Lightning Rounds 47

This blog post is a ten-minute timed writing exercise from writers.stackexchange.com.Visit the Writers chat room every Tuesday for new writing exercises.

Topic: luxury bathing

Vanessa eased back into the thick goop, a little uneasy about naked soaks in strange chemicals. Her friend has insisted she would feel like a whole new woman by the time she was done, but the idea of having “an rich, earthy organic emulsate” pressed anywhere near her undercarriage gave her some misgivings.

When she was up to her neck, she reached back and pulled the wooden bowl full of bonbons over her head. She held it uncertainly for a few moments, then gently eased it onto the iridescent muck. It was dense enough to hold the bowl like a happy servant, and Vanessa grinned quietly, suddenly wishing she had peeled grapes instead. She let her body relax, and after she’d eaten a few bonbons, she put the bowl back on the shelf and squelched down a little farther until her chin settled on top of the squishy mass.

She closed her eyes and dipped her hands down, squeezing the emulsate between her fingers. The smell was pleasant, like petrichor. It oozed into her sinuses and out again, dipping into the corners of her memory, and she heard the patter of rain against her umbrella, splashing against her rubber boots.

Leave a comment

Filed under Uncategorized

Parking lot ramble

I’m sitting in a parking lot, waiting for dinner. I’m writing on my phone. Rain spatters on the windshield in my peripheral vision. The tight rumble of my stomach makes my mouth water. Thai food. Noodles. Anticipation is so sweet. And hungry. Sweet and hungry.

Music hums behind the rain, hiding under the voices of the boys in the back who are destroying tanks with mirth and no mercy. I’m wondering how long the batteries will last. Long enough.

Leave a comment

Filed under Uncategorized

Lightning Rounds 46.

This blog post is a ten-minute timed writing exercise from writers.stackexchange.com.Visit the Writers chat room every Tuesday for new writing exercises.

Topic 1 (last week): Monday’s Minutes

Shelly thought the little soldiers were nicely detailed and carefully painted. That was the first thing that attracted her eye. Tucked away on the back of the lowest shelf, you could barely see them peeking out, even if you were perched against the cabinet base, trying to look inconspicuous while your mother was talking about lace frocks with the shopkeeper.

She slid the box out carefully and studied the set of soldiers. There were twelve in a row, but none of them the same. “Dirty dozen,” she whispered, picking up the first, whose sleeve was tipped with sargent stripes. “Or maybe Kelly’s heroes.” She bit her lip and cocked an eye toward her mother. The shopkeeper was carefully opening the lid of a large wooden coffer. Dark green velvet draped demurely over the lip. Shelly rolled her eyes, and tucked the sargent into the bib of her overalls.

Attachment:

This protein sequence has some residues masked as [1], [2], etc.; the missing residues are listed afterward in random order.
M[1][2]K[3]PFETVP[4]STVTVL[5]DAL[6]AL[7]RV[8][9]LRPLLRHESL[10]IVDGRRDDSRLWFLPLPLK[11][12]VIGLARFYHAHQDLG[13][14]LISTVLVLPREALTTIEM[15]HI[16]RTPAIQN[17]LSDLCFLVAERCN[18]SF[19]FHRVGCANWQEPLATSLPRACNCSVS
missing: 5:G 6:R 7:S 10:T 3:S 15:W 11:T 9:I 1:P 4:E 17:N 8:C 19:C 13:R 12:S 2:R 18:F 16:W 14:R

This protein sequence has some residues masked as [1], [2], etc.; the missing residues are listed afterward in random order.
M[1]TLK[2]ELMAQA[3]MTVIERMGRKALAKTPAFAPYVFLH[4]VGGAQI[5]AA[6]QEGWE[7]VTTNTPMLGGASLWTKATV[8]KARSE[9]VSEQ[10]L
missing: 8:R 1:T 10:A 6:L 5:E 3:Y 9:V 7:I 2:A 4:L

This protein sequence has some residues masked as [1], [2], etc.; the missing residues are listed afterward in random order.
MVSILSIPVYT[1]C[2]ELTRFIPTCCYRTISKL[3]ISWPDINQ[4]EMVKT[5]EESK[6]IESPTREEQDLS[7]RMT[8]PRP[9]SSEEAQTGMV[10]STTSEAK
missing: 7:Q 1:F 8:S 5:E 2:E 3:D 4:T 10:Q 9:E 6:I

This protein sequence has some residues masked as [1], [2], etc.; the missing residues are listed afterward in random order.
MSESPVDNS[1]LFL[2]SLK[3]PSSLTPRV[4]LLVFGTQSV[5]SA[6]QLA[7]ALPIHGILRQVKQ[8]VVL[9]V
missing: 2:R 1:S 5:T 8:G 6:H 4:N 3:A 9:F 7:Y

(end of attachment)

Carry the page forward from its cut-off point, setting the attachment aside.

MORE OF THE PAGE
One at a time, she plucked the men from their little box and secreted them about her person. The cash register chimed, and she hurriedly felt for the box lid beneath the display. She replaced it, tracing her fingers over the silver letters of the maker’s name: Monday & Sons, Ltd. She smiled briefly as she shoved the empty container to the back of the shelf. “Monday’s minutes,” she said in a self-satisfied whisper.

Topic 2 (this week): Jam and toast.

Gary wasn’t sure about the jam. He never was. I could see him hesitate from my vantage point behind the counter. I didn’t look up, but I could feel it, you know? He paused, considering the impact of triple-berry preserves on his unenumerated attempt to reduce his sugar intake. In the end, he shrugged and dipped the knife in.

Joel called to me from the kitchen, and somehow in that instant, at the moment I first failed to track Gary’s progress, that’s when the glass shattered, splattering berries and pectin across the table. I grabbed a rag from the bus bucket, but as I turned toward the dining area, I barely had time to notice that Gary was slumped across the back of his chair before Joel tackled me to the ground. My head hit the well as I went down. I sat up dazed, pushing against Joel, until I realized his lips were moving and I couldn’t hear what he was saying.

The room was full of smoke, and all I could think about was the toast.

Leave a comment

Filed under Uncategorized

Lightning Rounds 45.

This blog post is a ten-minute timed writing exercise from writers.stackexchange.com.Visit the Writers chat room every Tuesday for new writing exercises.

Topic: indigo wendigo

“Are you sure it was indigo?”

Tara looked annoyed. “Pretty sure. I mean, it was dark.” She scowled. “But what other colors do they come in? Scarlet and yellow, right?”

Jade bit her lip, looking off into the corner. “Um, yeah, well…well, there is the faux-pinnate chupacabra that looks kind of like the indigo wendigo.”